- The U.S. government has paused distribution of Eli Lilly's combination COVID-19 antibody drug in Massachusetts due to the growing prevalence of a coronavirus variant that is less susceptible to treatment.
- The variant, first identified in Brazil, is circulating with more than 10% frequency in the state, according to the U.S. Assistant Secretary for Preparedness and Response. As a result, the government advised the area's healthcare providers to prescribe an antibody cocktail from Regeneron instead. Lilly's double antibody regimen was shown to be weaker against the variant in lab tests.
- The decision is another blow to Lilly's COVID-19 efforts. The FDA, on Lilly's request, already revoked an emergency clearance for the company's single antibody drug due to variant concerns. Lilly's drug combination, which was cleared earlier this year, was designed to better protect against viral mutations.
Lilly's response to COVID-19 has been among the industry's most successful. The company created, tested and won emergency clearances for two antibody drugs, as well as proving another of its other medicines can help treat the disease, too.
The Indianapolis drugmaker's single antibody, bamlanivimab, was the first treatment of its kind when the FDA cleared it for emergency use in November after the company proved it could help keep infected patients out of the hospital. Authorization of Lilly's two-drug combination followed in February, and the agency has sanctioned the company's anti-inflammatory drug baricitinib for use in hospitalized COVID-19 patients.
Those results have boosted Lilly's business. The company earned $810 million from its COVID-19 antibody drugs last quarter and $871 million in the three months to end 2020. While the first quarter total was lower than what analysts expected, Lilly's revenues have outpaced those of Regeneron, which booked $262 million in the first quarter for its COVID-19 antibody treatment.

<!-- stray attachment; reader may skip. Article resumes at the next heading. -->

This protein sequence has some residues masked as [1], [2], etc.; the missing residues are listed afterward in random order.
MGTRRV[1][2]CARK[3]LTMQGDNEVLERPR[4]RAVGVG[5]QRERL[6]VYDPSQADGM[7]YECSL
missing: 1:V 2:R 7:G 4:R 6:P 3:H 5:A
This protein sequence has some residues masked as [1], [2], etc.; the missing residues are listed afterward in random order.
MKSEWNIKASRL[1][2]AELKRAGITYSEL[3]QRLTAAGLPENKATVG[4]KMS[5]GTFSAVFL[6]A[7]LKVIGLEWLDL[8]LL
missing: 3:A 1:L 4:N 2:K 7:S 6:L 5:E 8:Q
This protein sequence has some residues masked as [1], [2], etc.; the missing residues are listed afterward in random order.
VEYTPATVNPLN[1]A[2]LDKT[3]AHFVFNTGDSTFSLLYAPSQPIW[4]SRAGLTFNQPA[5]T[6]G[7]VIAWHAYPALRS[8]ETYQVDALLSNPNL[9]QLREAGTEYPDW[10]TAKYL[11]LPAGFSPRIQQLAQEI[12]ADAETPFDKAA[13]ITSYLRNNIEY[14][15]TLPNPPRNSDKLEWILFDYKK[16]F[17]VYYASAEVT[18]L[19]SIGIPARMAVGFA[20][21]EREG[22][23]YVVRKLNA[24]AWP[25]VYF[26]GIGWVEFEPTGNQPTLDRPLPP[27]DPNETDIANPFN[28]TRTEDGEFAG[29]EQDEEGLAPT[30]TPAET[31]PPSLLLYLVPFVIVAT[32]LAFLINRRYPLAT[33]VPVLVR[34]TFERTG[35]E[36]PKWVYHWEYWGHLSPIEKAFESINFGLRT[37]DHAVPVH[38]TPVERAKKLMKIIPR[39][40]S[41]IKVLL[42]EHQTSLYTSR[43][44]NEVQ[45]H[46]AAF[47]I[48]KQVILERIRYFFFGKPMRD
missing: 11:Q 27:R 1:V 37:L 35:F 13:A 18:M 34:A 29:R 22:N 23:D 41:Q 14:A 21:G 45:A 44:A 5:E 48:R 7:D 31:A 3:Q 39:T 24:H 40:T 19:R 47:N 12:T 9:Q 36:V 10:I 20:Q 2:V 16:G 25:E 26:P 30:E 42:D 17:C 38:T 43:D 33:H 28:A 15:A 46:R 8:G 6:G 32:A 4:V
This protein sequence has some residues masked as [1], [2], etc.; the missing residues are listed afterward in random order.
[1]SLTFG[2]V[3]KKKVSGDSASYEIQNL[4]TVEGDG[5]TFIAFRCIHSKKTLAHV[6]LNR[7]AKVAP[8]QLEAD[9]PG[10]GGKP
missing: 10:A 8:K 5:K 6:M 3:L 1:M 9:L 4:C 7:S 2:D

Demand for antibody drugs could be ebbing in the U.S., however. Lilly has already forecasted lower use of its antibody drugs in 2021 due in part to the broad availability of vaccines. Mutations to the original coronavirus strain, meanwhile, have given rise to variants that may be less susceptible to antibody treatment.
The U.S. government stopped distributing bamlanivimab in March after the drug was found to be significantly less potent against multiple variants of concern. The FDA revoked its clearance for bamlanivimab just a month later, although Lilly had set that process in motion believing its dual antibody treatment could perform better.
Unlike bamlanivimab, the two-drug combination can latch onto the coronavirus in more than one place. That strategy is meant to account for viral mutations and the possibility the coronavirus could eventually evade treatment. Lilly has said its combination regimen can neutralize emerging variants better than bamlanivimab alone. Regeneron, by comparison, started with a dual antibody regimen rather than pursue a monotherapy approach.
Lilly and Regeneron's combination regimens have performed differently against key variants, most notably ones first detected in South Africa and Brazil, known respectively as B.1.351 and P.1. Lilly's drug is "unlikely to be effective" against both variants, according to the fact sheet on its authorization. That's become problematic of late, as P.1 is circulating at "persistently elevated" levels of more than 20% in Illinois and, more recently, over 10% in Massachusetts, according to the ASPE.
The U.S. government, as a result, has stopped distributing the combination in both states and is recommending providers choose Regeneron's drug, which is "likely to retain activity" against P.1, the ASPE wrote.
In an emailed statement to BioPharma Dive, Lilly noted the prevalence of variants of concern vary "by state and can change rapidly." A variant that originated in California and about a month ago was dominant in a few states, for example, has declined in prevalence in recent weeks.
Lab tests indicate the combination regimen "maintains its neutralizing effect against the vast majority of COVID-19 cases seen across the country today," Lilly's spokesperson wrote, including the so-called B.1.1.7 variant that makes up about 70% of U.S. cases. The combination reduced hospitalizations and death by 87% in high-risk COVID-19 patients in a Phase 3 trial carried out in the U.S. as new strains were emerging, the spokesperson noted.
The spokesperson didn't indicate whether Lilly would consider withdrawing the combination, should variants of concern spread further.
"As variants continue to evolve and their patterns of transmission and prevalence shift, we will continue our work with governments and regulators worldwide to assure that the right antibodies are available to the right patients, in the right places, and at the right time," the spokesperson said.